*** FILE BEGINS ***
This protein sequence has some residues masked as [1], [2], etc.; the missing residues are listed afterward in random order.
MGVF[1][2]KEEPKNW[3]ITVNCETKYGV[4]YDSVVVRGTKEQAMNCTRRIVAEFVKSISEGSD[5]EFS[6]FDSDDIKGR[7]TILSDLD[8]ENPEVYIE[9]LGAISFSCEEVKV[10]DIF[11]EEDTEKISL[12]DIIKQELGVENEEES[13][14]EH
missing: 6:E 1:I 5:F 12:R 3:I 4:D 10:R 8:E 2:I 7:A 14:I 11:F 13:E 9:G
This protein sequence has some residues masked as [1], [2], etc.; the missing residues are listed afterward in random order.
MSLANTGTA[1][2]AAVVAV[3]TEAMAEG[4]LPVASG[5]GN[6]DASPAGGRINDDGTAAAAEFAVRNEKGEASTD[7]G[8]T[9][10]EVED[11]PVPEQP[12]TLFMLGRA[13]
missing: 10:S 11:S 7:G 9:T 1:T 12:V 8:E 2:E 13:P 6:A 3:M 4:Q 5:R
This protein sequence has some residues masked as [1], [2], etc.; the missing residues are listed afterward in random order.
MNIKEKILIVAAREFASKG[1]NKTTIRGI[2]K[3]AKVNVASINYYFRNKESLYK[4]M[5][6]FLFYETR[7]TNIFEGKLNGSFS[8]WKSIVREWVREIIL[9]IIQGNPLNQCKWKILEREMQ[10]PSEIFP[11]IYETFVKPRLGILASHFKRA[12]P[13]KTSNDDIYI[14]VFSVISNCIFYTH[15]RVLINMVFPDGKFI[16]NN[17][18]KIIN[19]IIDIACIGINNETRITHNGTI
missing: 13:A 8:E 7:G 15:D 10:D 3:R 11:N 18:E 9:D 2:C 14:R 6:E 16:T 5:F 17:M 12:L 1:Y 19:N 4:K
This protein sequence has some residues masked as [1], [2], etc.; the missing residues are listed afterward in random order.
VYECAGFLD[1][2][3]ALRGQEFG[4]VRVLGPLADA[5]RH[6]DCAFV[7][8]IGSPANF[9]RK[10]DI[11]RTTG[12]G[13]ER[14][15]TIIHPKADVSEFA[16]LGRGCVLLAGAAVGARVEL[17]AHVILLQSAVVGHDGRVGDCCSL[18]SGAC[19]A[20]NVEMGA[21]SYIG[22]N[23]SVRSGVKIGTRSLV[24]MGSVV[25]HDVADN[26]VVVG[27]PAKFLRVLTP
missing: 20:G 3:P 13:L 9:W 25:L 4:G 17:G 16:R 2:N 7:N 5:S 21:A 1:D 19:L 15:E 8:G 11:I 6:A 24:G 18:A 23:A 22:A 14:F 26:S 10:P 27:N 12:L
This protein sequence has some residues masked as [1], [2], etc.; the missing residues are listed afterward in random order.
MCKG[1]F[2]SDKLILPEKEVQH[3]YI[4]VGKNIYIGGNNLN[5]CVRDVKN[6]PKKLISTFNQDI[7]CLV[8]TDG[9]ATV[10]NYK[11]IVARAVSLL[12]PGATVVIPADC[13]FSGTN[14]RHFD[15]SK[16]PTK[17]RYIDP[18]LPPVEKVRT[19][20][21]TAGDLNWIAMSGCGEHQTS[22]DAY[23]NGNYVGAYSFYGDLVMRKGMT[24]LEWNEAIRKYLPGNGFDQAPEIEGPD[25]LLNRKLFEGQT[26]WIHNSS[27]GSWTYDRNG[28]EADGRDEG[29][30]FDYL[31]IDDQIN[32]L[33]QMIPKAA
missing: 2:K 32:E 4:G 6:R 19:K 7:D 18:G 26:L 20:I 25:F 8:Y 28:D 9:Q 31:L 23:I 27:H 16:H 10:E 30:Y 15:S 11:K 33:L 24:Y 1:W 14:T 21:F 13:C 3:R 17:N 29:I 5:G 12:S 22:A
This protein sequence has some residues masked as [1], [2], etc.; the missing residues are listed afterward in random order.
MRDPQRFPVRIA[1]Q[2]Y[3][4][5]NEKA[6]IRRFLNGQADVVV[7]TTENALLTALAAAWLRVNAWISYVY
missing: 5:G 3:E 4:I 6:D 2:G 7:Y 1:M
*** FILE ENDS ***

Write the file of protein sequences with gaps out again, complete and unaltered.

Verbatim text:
This protein sequence has some residues masked as [1], [2], etc.; the missing residues are listed afterward in random order.
MGVF[1][2]KEEPKNW[3]ITVNCETKYGV[4]YDSVVVRGTKEQAMNCTRRIVAEFVKSISEGSD[5]EFS[6]FDSDDIKGR[7]TILSDLD[8]ENPEVYIE[9]LGAISFSCEEVKV[10]DIF[11]EEDTEKISL[12]DIIKQELGVENEEES[13][14]EH
missing: 6:E 1:I 5:F 12:R 3:I 4:D 10:R 8:E 2:I 7:A 14:I 11:F 13:E 9:G
This protein sequence has some residues masked as [1], [2], etc.; the missing residues are listed afterward in random order.
MSLANTGTA[1][2]AAVVAV[3]TEAMAEG[4]LPVASG[5]GN[6]DASPAGGRINDDGTAAAAEFAVRNEKGEASTD[7]G[8]T[9][10]EVED[11]PVPEQP[12]TLFMLGRA[13]
missing: 10:S 11:S 7:G 9:T 1:T 12:V 8:E 2:E 13:P 6:A 3:M 4:Q 5:R
This protein sequence has some residues masked as [1], [2], etc.; the missing residues are listed afterward in random order.
MNIKEKILIVAAREFASKG[1]NKTTIRGI[2]K[3]AKVNVASINYYFRNKESLYK[4]M[5][6]FLFYETR[7]TNIFEGKLNGSFS[8]WKSIVREWVREIIL[9]IIQGNPLNQCKWKILEREMQ[10]PSEIFP[11]IYETFVKPRLGILASHFKRA[12]P[13]KTSNDDIYI[14]VFSVISNCIFYTH[15]RVLINMVFPDGKFI[16]NN[17][18]KIIN[19]IIDIACIGINNETRITHNGTI
missing: 13:A 8:E 7:G 15:D 10:D 3:R 11:N 18:E 9:D 2:C 14:R 6:E 16:T 5:F 17:M 12:L 1:Y 19:N 4:K
This protein sequence has some residues masked as [1], [2], etc.; the missing residues are listed afterward in random order.
VYECAGFLD[1][2][3]ALRGQEFG[4]VRVLGPLADA[5]RH[6]DCAFV[7][8]IGSPANF[9]RK[10]DI[11]RTTG[12]G[13]ER[14][15]TIIHPKADVSEFA[16]LGRGCVLLAGAAVGARVEL[17]AHVILLQSAVVGHDGRVGDCCSL[18]SGAC[19]A[20]NVEMGA[21]SYIG[22]N[23]SVRSGVKIGTRSLV[24]MGSVV[25]HDVADN[26]VVVG[27]PAKFLRVLTP
missing: 20:G 3:P 13:L 9:W 25:L 4:G 17:G 16:R 2:N 7:N 5:S 21:A 1:D 19:L 15:E 8:G 11:I 6:A 24:G 18:A 23:A 22:A 14:F 26:S 10:P 27:N 12:L
This protein sequence has some residues masked as [1], [2], etc.; the missing residues are listed afterward in random order.
MCKG[1]F[2]SDKLILPEKEVQH[3]YI[4]VGKNIYIGGNNLN[5]CVRDVKN[6]PKKLISTFNQDI[7]CLV[8]TDG[9]ATV[10]NYK[11]IVARAVSLL[12]PGATVVIPADC[13]FSGTN[14]RHFD[15]SK[16]PTK[17]RYIDP[18]LPPVEKVRT[19][20][21]TAGDLNWIAMSGCGEHQTS[22]DAY[23]NGNYVGAYSFYGDLVMRKGMT[24]LEWNEAIRKYLPGNGFDQAPEIEGPD[25]LLNRKLFEGQT[26]WIHNSS[27]GSWTYDRNG[28]EADGRDEG[29][30]FDYL[31]IDDQIN[32]L[33]QMIPKAA
missing: 2:K 32:E 4:G 6:R 19:K 7:D 18:G 26:L 20:I 25:F 8:Y 28:D 9:Q 31:L 23:I 27:H 16:H 10:E 30:Y 15:S 11:K 33:L 24:Y 1:W 14:T 21:F 13:C 3:R 17:N 29:I 5:G 12:S 22:A
This protein sequence has some residues masked as [1], [2], etc.; the missing residues are listed afterward in random order.
MRDPQRFPVRIA[1]Q[2]Y[3][4][5]NEKA[6]IRRFLNGQADVVV[7]TTENALLTALAAAWLRVNAWISYVY
missing: 5:G 3:E 4:I 6:D 2:G 7:Y 1:M